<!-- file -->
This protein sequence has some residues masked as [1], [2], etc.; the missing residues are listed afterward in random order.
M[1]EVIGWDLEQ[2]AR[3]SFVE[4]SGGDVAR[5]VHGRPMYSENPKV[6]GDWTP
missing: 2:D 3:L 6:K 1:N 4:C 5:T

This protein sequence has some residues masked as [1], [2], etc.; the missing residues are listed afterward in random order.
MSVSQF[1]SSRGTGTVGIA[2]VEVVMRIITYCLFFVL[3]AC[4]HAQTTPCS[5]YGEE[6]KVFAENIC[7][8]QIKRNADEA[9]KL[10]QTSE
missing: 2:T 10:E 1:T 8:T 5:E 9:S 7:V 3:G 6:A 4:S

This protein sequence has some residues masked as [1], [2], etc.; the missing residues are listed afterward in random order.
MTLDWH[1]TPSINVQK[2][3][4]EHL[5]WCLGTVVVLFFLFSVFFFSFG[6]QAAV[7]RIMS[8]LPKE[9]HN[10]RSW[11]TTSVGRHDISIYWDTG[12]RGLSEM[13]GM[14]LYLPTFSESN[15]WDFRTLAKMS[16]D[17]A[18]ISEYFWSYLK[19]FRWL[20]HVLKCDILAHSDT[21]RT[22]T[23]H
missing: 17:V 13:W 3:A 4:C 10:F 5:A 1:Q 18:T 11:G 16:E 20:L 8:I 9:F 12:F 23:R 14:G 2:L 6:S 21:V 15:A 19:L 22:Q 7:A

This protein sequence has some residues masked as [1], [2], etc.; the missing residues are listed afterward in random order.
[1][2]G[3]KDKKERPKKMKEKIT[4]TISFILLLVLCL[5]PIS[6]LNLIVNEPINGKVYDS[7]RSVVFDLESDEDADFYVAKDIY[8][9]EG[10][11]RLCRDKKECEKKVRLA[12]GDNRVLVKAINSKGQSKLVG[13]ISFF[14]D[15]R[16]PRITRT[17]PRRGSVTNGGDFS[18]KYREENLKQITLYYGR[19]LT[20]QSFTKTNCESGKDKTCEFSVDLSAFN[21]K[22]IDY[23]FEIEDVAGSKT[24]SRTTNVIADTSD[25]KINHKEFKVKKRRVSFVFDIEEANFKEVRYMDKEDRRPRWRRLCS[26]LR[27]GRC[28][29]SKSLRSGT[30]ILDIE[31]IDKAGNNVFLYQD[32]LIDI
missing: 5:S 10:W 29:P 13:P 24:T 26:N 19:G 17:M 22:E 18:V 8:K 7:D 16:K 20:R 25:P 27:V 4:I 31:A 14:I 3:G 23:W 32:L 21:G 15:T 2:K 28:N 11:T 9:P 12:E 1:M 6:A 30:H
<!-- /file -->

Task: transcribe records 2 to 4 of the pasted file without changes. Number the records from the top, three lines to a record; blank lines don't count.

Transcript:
This protein sequence has some residues masked as [1], [2], etc.; the missing residues are listed afterward in random order.
MSVSQF[1]SSRGTGTVGIA[2]VEVVMRIITYCLFFVL[3]AC[4]HAQTTPCS[5]YGEE[6]KVFAENIC[7][8]QIKRNADEA[9]KL[10]QTSE
missing: 2:T 10:E 1:T 8:T 5:E 9:S 7:V 3:G 6:A 4:S

This protein sequence has some residues masked as [1], [2], etc.; the missing residues are listed afterward in random order.
MTLDWH[1]TPSINVQK[2][3][4]EHL[5]WCLGTVVVLFFLFSVFFFSFG[6]QAAV[7]RIMS[8]LPKE[9]HN[10]RSW[11]TTSVGRHDISIYWDTG[12]RGLSEM[13]GM[14]LYLPTFSESN[15]WDFRTLAKMS[16]D[17]A[18]ISEYFWSYLK[19]FRWL[20]HVLKCDILAHSDT[21]RT[22]T[23]H
missing: 17:V 13:W 3:A 4:C 10:F 5:A 1:Q 18:T 11:G 16:E 20:L 8:I 9:F 12:F 23:R 14:G 2:L 6:S 21:V 15:A 19:L 22:Q 7:A

This protein sequence has some residues masked as [1], [2], etc.; the missing residues are listed afterward in random order.
[1][2]G[3]KDKKERPKKMKEKIT[4]TISFILLLVLCL[5]PIS[6]LNLIVNEPINGKVYDS[7]RSVVFDLESDEDADFYVAKDIY[8][9]EG[10][11]RLCRDKKECEKKVRLA[12]GDNRVLVKAINSKGQSKLVG[13]ISFF[14]D[15]R[16]PRITRT[17]PRRGSVTNGGDFS[18]KYREENLKQITLYYGR[19]LT[20]QSFTKTNCESGKDKTCEFSVDLSAFN[21]K[22]IDY[23]FEIEDVAGSKT[24]SRTTNVIADTSD[25]KINHKEFKVKKRRVSFVFDIEEANFKEVRYMDKEDRRPRWRRLCS[26]LR[27]GRC[28][29]SKSLRSGT[30]ILDIE[31]IDKAGNNVFLYQD[32]LIDI
missing: 5:S 10:W 29:P 13:P 24:T 26:N 19:G 17:M 22:E 18:V 8:K 7:D 16:K 20:R 25:P 27:V 4:I 31:A 14:I 3:G 23:W 32:L 21:G 15:T 2:K 28:N 11:T 9:P 12:E 1:M 6:A 30:H